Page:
Always kill the spellcasters first. Secondly kill any monster that shoots arrows/spines or can web/curse ect. Experiment with your spells to see what spells do what kind of damage. Once your party is all at level 10 you're ready to venture out further. The more you play, the more you'll be comfortable with venturing at lower levels and the more you'll be able to win at lower levels.


Happy gaming.

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Wait- what kind of retard would have a fighter (or a mage, for that matter- unless you want them to stick with 0HP for the rest of their lives) have less than 4 strength at any time?


Simple creation guide:



- Dump all of your skill points into strength, purchasing 1-3 ranks in the weapon type you plan on using. (For reference- Pole weapons may or may not have potential, but bashing weapons just plain suck.)

- Try to have dexterity at 3, but it's not required.

- At higher levels, start putting more points into Assassination, Luck or your weapon skill.



- Dump all of your skill points into both spell skills. Don't shy away from mage spells 7 when starting out; this is the best time to get it.

- Raise your intelligence to 3 if you want, but magi are better off with Conflagration and priests are better off with Wound.

- You'll eventually want 3-4 strength on your magi. They won't enter combat, but it's a far more economical way of getting super-high hit points than buying it directly. Unless you actually want higher-level spell skills, just dump your skill points into spell points.


Get better weapons immediately, and do NOT wear ANY armor with encumbrance. (Eventually, armor will become obsolete while non-encumbering items that heavily protect you will become available.)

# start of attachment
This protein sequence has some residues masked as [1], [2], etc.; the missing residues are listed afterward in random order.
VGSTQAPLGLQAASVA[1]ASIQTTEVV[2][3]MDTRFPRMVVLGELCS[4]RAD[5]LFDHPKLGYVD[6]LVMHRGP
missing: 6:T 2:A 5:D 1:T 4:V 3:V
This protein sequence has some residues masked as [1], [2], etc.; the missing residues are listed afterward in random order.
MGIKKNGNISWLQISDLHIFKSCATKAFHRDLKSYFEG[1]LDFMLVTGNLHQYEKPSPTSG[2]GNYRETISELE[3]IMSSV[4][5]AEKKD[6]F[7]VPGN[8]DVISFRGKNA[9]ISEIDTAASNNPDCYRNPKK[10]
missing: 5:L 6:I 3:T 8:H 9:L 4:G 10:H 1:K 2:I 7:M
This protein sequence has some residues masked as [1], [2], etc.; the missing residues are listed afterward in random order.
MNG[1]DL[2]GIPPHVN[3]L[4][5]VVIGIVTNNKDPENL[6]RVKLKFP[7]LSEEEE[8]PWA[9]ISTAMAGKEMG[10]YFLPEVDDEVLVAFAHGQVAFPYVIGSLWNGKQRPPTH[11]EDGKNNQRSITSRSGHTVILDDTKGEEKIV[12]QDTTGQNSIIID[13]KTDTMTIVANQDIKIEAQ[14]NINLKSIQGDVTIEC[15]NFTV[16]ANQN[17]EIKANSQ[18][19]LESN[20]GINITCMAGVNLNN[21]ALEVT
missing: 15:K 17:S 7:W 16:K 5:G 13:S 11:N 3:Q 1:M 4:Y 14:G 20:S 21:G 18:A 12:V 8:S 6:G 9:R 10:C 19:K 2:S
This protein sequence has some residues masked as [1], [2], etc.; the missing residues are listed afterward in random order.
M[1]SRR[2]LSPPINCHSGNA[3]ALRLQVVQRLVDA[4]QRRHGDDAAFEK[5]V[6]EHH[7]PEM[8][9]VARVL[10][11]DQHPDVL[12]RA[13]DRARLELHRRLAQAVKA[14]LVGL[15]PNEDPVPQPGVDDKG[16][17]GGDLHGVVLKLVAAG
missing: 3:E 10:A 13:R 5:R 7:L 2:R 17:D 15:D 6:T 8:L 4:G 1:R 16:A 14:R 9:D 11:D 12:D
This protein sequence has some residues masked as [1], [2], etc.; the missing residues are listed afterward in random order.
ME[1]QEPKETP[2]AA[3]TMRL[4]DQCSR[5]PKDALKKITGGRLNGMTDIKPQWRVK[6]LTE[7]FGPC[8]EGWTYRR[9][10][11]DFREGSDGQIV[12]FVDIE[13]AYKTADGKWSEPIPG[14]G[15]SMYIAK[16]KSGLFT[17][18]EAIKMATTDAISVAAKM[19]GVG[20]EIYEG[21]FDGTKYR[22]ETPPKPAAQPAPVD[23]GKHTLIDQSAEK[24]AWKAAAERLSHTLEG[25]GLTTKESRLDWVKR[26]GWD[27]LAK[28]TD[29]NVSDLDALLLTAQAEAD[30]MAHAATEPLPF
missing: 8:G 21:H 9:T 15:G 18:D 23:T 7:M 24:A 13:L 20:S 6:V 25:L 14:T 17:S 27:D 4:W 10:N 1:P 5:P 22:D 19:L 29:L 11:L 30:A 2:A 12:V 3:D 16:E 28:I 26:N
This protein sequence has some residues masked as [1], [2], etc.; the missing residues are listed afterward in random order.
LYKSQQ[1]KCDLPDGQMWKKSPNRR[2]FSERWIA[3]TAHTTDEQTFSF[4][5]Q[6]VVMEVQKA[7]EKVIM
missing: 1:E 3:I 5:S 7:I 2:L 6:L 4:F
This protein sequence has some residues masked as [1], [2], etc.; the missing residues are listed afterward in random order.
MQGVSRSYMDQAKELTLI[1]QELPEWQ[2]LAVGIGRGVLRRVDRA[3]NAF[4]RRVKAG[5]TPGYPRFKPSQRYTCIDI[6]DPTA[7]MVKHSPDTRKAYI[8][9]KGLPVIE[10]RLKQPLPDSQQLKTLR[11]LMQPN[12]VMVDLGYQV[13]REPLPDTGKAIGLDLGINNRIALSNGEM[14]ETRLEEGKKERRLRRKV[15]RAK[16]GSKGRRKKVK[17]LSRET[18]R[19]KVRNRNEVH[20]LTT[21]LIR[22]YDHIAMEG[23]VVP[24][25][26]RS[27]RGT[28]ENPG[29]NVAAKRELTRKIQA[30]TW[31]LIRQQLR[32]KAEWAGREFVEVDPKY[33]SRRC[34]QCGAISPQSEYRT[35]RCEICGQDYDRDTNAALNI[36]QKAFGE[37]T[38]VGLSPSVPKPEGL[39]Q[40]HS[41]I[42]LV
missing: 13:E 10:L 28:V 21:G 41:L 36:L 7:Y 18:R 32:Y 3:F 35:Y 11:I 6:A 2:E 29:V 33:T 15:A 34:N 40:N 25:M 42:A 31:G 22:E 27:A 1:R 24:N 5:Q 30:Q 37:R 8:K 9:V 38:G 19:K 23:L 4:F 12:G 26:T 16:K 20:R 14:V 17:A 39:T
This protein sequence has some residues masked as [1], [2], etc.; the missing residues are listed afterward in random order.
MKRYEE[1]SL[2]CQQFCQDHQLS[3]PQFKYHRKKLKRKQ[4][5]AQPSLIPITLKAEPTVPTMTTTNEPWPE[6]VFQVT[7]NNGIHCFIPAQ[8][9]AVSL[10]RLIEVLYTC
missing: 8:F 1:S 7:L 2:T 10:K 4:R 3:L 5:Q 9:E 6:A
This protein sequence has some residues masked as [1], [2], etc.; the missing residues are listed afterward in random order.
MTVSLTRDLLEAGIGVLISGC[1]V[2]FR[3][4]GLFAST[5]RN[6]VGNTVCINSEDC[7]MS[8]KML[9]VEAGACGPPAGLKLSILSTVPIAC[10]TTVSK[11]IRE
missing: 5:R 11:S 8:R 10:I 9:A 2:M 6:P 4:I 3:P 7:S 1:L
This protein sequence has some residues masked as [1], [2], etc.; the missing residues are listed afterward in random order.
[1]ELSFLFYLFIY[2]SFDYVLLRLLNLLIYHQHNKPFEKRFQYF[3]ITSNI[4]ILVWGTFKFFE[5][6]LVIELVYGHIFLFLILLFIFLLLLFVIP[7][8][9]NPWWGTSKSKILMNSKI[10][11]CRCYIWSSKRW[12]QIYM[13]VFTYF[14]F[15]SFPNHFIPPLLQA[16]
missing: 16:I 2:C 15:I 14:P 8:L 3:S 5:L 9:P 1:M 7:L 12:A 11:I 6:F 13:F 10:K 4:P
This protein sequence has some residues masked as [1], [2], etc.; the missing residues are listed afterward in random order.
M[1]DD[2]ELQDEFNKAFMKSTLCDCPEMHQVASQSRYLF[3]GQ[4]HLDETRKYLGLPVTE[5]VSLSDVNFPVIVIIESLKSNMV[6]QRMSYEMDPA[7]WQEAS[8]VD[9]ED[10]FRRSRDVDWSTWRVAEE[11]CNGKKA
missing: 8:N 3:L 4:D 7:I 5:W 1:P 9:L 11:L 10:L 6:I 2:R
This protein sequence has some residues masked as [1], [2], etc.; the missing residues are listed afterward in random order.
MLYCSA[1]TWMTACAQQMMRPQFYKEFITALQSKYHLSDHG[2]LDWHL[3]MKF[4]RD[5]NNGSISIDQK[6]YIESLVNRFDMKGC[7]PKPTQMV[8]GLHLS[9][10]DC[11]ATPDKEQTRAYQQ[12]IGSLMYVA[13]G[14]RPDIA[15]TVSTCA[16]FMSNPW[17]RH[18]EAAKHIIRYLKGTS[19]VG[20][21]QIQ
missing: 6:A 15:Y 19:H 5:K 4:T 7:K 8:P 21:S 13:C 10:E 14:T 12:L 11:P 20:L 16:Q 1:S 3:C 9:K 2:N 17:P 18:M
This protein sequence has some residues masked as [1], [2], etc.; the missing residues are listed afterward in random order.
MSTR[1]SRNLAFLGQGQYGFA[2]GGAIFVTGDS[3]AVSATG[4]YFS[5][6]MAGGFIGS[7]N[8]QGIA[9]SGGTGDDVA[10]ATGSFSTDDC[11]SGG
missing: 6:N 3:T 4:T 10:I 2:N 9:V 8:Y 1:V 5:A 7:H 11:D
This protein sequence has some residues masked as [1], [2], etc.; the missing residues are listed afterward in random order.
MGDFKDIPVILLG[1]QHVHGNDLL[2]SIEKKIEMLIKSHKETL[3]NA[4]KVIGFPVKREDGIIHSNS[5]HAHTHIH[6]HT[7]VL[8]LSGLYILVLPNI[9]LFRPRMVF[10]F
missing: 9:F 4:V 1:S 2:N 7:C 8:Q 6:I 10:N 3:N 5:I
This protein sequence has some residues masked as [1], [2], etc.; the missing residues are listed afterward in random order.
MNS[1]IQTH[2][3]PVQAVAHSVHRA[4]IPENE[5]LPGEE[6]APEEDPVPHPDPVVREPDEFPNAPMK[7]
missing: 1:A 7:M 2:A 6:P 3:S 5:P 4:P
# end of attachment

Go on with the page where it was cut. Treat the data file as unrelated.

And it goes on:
In fights on the first round, either bless your fighters if your enemies are in immediate range or haste your spellcasters if you are far away. Haste your fighters if you blessed them first, or use your spellcasters' increased action points to both bless and haste your warriors before they enter melee. If the enemies are refusing to die or can actually hit your warriors, then have your spellcasters cast Wound. Field spells do absolute wonders on 2x1, 1x2 or 2x2 monsters and monsters who have to take their time getting to you. And finally, monsters that are vulnerable to magic can have Sleep Cloud cast on them, which basically guarantees that all melee attacks will hit and deal well over double their normal maxima. (Be careful- Sleep Cloud does not work on Stone, Slime or Undead monsters!)

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Save and Restore and long wait and rest and camp . . . shamelessly . . . steal whenever possible . . . pick up and equip yourself with whatever you can grab. . .


Glad that there is someone else who likes to keep the same party structure as I do. Just one difference I put Priest on the 6th because a priest tend to get heavier armour and more skill points to spare on other fist-fight related skills.